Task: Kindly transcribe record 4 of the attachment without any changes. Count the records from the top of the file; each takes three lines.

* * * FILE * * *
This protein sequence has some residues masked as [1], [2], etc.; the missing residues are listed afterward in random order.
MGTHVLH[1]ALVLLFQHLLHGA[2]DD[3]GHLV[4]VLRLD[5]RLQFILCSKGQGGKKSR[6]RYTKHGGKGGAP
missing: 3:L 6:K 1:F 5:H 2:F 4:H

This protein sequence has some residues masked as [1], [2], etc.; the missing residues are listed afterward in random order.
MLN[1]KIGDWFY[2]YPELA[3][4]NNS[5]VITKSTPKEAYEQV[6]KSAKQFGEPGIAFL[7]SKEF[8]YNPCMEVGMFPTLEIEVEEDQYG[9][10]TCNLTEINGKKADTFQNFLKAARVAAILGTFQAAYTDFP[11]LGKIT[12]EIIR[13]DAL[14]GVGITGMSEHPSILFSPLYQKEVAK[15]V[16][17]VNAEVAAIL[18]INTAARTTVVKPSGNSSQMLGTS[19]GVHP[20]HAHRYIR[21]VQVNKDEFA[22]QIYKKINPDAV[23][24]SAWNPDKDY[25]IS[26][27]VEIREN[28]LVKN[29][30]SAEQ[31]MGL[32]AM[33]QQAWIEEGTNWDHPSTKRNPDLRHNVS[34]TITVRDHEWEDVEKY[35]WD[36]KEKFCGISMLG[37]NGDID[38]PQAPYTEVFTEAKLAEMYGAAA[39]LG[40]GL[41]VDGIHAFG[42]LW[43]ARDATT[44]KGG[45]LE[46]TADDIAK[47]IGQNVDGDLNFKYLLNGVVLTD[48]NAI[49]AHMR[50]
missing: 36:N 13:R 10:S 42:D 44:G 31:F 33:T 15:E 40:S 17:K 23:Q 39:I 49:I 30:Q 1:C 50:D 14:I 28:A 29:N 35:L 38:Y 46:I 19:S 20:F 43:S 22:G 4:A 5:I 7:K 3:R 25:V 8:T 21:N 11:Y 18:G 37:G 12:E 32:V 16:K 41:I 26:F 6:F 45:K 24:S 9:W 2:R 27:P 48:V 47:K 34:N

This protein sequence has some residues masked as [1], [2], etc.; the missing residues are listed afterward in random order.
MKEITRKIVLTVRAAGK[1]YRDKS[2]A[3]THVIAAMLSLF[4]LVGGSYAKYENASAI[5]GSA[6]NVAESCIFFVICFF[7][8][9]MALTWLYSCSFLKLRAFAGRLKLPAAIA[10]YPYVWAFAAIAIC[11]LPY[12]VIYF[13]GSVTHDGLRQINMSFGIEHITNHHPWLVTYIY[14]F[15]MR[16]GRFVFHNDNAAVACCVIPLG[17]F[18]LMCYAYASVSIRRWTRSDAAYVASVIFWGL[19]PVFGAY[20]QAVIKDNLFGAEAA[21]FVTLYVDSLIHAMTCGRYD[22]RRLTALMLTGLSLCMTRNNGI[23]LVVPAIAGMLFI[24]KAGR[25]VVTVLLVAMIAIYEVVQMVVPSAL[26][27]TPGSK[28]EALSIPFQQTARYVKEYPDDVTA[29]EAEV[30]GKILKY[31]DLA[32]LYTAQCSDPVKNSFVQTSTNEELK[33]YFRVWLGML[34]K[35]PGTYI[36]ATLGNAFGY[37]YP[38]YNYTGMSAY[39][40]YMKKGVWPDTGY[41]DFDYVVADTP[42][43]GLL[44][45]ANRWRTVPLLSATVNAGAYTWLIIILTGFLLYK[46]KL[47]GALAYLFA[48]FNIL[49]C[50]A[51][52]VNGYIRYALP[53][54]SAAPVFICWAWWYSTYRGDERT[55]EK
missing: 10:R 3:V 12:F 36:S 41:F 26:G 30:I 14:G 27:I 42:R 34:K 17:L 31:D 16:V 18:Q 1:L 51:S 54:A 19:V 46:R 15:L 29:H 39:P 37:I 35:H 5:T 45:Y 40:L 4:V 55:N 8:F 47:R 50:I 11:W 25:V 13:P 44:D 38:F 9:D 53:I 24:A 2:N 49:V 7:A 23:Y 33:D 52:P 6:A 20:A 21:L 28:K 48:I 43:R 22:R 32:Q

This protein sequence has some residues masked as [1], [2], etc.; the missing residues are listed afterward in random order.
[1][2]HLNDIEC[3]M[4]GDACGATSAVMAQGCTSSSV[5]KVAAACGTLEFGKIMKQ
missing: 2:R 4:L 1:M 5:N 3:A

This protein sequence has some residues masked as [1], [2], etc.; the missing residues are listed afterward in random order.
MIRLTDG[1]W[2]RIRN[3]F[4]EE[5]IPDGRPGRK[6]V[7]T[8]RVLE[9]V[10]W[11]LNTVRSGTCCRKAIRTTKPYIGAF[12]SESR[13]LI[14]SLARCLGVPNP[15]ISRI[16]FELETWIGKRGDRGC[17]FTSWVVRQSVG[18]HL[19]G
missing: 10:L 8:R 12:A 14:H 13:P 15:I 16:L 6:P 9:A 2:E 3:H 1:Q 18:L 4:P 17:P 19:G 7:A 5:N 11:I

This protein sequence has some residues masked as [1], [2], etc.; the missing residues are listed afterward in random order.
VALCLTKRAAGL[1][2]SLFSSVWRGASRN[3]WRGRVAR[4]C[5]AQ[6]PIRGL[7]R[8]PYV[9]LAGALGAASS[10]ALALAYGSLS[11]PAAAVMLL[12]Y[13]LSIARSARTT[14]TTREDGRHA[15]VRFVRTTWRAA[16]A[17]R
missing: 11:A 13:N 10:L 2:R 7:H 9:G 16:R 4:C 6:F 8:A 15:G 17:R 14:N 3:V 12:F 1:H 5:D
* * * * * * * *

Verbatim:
This protein sequence has some residues masked as [1], [2], etc.; the missing residues are listed afterward in random order.
[1][2]HLNDIEC[3]M[4]GDACGATSAVMAQGCTSSSV[5]KVAAACGTLEFGKIMKQ
missing: 2:R 4:L 1:M 5:N 3:A